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rich emollient used in the management of eczema, psoriasis and other dry skin conditions.

5Apr

I’m very used to having red cheeks. I’ve had them for more than fifteen years. It started off as a bit of extra pink – almost a sun-kissed look – but this rosiness darkened from month to month and from year to year until my face was closer to the shade of a beet than a flower. Some makeup helped to cover that up, but it became more challenging when the little whitehead pimple-like bumps decided to join the mix.

Those are the visible symptoms of rosacea that affect me. They’re the reason I’m continually greeted by sales clerks in stores with well-intended comments such as “whoops, someone spent too much time in the sun” or, “oh, look at those rosy cheeks. It must be cold out!”

Inside, the feeling of rosacea is far worse than a bit of redness or a pimple or two. It can be a constant physical discomfort such as burning, stinging or even pain. Emotionally, it can be scarring.

A study conducted by the National Rosacea Society described the “damage to quality of life and emotional well-being” from having rosacea (http://rosacea.org/press/archive/20070608.php). The research involved the participation of 603 patients with the skin disorder, among whom 73 percent said the impact on their personal appearance had “diminished their outlook on life.”

• 69 percent of the participants had been embarrassed by their rosacea symptoms;
• 65 had suffered from feelings of frustration;
• 41 percent were battling with anxiety stemming from their symptoms;
• 35 percent felt like they were helpless;
• 25 percent had gone through – or were currently going through – depression;
• 18 percent were combating feelings of isolation.

I can believe it because I can relate. I was diagnosed with social anxiety disorder when I was in my early twenties. The last thing I need is to know that I have flaming-red cheeks and acne-like bumps when I’m trying to keep up my self-confidence in public. Disorder aside, knowing that people all around you are judging you by your appearance and knowing that you’ve unsuccessfully done everything you can to try to overcome the symptoms can certainly bring about feelings of embarrassment, frustration, anxiety, helplessness, depression and isolation.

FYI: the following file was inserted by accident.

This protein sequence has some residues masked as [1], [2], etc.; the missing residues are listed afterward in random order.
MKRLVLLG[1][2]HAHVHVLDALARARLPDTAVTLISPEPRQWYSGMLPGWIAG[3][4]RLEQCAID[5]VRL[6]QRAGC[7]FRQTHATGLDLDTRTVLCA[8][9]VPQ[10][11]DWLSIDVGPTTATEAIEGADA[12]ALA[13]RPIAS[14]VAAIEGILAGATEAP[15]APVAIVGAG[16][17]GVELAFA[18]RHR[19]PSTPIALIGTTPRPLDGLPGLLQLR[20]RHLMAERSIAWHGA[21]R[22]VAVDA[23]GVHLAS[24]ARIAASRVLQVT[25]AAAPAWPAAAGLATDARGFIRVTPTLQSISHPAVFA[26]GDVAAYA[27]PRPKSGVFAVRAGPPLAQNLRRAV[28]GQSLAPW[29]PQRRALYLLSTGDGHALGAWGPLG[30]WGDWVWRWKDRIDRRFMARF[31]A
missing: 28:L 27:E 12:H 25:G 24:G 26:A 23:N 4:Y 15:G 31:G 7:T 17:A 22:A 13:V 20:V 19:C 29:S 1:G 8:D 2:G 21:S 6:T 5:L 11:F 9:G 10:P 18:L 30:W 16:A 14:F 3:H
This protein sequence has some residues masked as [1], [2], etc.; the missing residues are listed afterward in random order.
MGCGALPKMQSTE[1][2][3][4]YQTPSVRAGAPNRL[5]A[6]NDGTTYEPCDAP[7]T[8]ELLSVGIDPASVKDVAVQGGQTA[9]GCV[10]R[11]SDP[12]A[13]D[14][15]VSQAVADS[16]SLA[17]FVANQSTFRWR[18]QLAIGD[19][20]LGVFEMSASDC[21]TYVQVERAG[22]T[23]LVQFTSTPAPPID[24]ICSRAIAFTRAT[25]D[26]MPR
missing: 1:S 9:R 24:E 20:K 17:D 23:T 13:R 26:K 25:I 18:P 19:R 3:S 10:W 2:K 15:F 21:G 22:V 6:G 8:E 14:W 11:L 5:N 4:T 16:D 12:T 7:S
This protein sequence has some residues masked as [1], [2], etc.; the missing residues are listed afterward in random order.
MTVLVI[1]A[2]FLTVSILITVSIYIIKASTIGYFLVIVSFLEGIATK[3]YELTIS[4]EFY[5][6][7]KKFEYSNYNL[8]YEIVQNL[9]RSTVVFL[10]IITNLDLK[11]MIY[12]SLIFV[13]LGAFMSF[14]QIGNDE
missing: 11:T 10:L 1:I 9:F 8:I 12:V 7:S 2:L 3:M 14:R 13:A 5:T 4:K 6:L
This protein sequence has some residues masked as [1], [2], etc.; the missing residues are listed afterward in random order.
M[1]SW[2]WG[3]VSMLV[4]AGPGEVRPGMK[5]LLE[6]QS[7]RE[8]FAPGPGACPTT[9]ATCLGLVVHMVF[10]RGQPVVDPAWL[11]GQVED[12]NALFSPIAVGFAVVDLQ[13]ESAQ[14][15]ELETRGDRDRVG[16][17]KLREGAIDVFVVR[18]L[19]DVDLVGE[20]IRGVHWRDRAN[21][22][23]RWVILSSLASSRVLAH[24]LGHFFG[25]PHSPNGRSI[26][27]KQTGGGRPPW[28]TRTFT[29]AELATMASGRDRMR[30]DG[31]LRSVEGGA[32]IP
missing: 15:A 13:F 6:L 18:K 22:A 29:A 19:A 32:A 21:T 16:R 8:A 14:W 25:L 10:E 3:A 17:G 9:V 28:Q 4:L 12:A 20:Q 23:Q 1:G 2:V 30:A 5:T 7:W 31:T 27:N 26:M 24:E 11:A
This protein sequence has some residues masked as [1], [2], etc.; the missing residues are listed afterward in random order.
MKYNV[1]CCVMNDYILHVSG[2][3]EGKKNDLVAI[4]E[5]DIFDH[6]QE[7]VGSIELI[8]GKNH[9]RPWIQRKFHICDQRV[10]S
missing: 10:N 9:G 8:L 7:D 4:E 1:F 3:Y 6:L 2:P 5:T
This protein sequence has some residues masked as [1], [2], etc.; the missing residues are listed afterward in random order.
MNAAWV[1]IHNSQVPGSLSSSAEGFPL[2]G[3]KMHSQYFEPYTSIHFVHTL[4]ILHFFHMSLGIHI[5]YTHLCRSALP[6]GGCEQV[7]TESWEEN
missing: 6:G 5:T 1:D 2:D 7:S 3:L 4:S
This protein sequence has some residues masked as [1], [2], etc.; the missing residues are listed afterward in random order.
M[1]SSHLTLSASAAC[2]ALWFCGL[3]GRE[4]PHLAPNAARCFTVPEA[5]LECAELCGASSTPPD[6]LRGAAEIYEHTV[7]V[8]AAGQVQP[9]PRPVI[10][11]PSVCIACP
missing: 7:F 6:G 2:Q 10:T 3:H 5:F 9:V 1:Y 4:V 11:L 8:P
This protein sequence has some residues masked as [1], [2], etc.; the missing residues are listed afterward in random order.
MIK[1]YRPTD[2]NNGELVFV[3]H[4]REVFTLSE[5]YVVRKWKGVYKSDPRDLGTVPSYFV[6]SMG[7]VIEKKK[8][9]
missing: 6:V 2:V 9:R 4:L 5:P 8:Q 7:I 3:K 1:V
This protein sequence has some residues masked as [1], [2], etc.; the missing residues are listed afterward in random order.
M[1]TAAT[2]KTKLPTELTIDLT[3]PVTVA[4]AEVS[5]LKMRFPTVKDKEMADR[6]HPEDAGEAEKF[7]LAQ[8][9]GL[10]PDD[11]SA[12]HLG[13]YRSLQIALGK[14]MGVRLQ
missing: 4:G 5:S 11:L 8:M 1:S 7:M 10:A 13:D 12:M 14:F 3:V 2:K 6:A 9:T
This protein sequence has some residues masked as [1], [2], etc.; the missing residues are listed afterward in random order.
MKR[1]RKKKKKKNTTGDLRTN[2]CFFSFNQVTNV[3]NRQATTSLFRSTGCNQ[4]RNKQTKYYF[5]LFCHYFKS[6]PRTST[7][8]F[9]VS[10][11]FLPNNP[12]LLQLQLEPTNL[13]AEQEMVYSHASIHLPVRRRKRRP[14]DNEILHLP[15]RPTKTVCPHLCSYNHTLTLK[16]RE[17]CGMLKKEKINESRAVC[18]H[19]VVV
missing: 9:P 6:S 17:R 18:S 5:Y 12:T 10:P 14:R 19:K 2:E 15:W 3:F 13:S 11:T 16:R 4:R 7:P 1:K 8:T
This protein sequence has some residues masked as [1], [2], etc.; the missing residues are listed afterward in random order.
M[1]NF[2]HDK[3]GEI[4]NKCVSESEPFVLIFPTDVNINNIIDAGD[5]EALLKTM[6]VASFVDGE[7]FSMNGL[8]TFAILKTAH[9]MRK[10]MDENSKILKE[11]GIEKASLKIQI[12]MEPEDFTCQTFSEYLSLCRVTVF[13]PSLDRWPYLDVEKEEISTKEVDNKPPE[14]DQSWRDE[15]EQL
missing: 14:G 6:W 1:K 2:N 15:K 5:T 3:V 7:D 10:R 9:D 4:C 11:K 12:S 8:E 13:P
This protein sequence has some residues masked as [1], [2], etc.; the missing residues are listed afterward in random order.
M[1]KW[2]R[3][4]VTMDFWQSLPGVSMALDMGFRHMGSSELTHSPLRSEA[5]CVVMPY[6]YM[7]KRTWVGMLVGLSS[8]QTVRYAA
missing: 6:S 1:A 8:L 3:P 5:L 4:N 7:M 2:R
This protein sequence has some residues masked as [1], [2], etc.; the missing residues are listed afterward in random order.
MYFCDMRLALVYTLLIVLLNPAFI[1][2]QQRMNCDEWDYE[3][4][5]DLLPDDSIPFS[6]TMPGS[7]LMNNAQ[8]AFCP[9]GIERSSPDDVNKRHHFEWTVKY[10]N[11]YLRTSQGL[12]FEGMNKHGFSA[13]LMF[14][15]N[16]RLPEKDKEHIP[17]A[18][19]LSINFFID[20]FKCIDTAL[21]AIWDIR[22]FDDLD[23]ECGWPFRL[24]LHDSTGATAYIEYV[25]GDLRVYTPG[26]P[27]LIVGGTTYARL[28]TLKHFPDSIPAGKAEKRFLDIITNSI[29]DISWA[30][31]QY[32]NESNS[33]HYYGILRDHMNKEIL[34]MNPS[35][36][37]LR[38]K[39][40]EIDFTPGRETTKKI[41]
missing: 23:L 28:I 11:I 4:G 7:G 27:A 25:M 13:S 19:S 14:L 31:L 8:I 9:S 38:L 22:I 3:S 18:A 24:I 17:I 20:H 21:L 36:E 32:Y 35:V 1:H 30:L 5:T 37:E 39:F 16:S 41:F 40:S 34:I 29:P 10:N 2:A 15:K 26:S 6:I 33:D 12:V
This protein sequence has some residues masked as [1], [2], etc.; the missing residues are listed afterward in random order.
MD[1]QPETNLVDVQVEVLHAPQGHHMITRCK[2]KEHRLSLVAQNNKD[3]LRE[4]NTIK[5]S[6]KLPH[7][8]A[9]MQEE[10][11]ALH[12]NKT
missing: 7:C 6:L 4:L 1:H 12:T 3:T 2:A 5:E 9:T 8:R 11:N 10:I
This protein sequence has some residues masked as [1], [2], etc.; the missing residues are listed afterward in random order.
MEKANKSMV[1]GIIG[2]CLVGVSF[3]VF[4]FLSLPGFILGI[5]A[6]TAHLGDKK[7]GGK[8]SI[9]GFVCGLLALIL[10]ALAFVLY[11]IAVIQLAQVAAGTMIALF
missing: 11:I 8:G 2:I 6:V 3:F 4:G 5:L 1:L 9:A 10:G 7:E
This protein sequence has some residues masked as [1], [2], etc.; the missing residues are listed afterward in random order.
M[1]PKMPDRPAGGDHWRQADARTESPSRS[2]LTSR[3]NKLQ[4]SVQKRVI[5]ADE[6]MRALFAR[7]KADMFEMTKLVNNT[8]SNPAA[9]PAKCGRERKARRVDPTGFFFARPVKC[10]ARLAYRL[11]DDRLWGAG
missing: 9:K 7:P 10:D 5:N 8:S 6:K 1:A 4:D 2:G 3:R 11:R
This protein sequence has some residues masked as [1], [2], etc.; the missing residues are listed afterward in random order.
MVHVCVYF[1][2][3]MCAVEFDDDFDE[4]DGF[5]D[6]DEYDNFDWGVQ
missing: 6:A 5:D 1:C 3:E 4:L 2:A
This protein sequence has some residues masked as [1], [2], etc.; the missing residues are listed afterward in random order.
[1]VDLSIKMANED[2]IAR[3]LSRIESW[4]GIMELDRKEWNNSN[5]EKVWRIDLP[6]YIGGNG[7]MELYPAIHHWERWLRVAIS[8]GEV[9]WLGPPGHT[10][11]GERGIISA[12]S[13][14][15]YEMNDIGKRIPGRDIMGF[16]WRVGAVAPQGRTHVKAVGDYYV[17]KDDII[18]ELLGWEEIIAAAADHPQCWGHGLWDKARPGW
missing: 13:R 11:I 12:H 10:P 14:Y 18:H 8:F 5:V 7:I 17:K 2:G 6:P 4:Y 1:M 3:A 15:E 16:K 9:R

The fact that stress makes this condition worse makes sure those feelings will continue to turn the wheel of that vicious cycle.

It took me fifteen years to finally control my rosacea. It hasn’t gone away. I still have flare-ups now and again, but it’s under control. It took a long time but despite an initial misdiagnosis and despite my anxiety disorder, I am managing my rosacea. If I can do it, anyone can. It may take time but through education about the skin disorder and through persistence, I believe there is a strategy for everyone’s triggers and symptoms.

There is a treatment for each of us, my Rosy Friends. The key is to keep trying, keep testing, keep talking, never give up and stick together. You’re allowed a sulk or a tantrum now and again – especially when another 12 weeks of testing something new and promising ends up being just another fail – but once you’re done, get a good sleep and start fresh in the morning. After all, tomorrow might be the day when you finally find what works for you.

  

Julie B. Campbell

Fantasy fiction novelist (Perspective series) and freelance writer, Julie B. Campbell, is passionate about learning, testing, reviewing and sharing on the topic of rosacea; a condition from which she has suffered for over a decade and a half. Julie’s “Rosy Friends” are a community of followers on YouTube, social media and her blog, where she documents her experiences with rosacea and the treatments and products she has tried over the years.

Julie first created her blog in the hopes of helping to reduce the struggle for her Rosy Friends in identifying personal rosacea triggers and discovering the right skin care and treatment strategy for their unique skin needs and budget, while doing the same for herself. This effort rapidly expanded onto YouTube, Facebook and Twitter where she is known as Rosy JulieBC.

As there is neither a cure nor a single treatment that works for all rosacea sufferers, Julie shares her own 15+ years of trial-and-error to give people ideas to discuss with their doctors and dermatologists when developing their own treatment strategies. These include everything from finding topical skin care and treatment products to healthful eating habits, from avoiding triggers to using daily LED light therapy and from sun protection to lifestyle hacks.

Subscribe to her Rosy JulieBC YouTube channel here:

https://www.youtube.com/channel/UCa4eyHgRRpEIJSsNfc3PhSw

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